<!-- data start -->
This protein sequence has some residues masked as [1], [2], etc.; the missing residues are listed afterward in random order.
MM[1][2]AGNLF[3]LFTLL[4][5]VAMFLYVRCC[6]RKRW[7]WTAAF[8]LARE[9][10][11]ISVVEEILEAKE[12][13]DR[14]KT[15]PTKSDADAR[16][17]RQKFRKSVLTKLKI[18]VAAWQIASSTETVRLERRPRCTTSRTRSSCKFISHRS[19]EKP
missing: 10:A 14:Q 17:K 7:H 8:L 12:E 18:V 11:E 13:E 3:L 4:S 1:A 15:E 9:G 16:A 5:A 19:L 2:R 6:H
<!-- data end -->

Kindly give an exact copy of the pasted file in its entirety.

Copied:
This protein sequence has some residues masked as [1], [2], etc.; the missing residues are listed afterward in random order.
MM[1][2]AGNLF[3]LFTLL[4][5]VAMFLYVRCC[6]RKRW[7]WTAAF[8]LARE[9][10][11]ISVVEEILEAKE[12][13]DR[14]KT[15]PTKSDADAR[16][17]RQKFRKSVLTKLKI[18]VAAWQIASSTETVRLERRPRCTTSRTRSSCKFISHRS[19]EKP
missing: 10:A 14:Q 17:K 7:H 8:L 12:E 18:V 11:E 13:E 3:L 4:S 1:A 15:E 9:G 16:A 5:A 19:L 2:R 6:H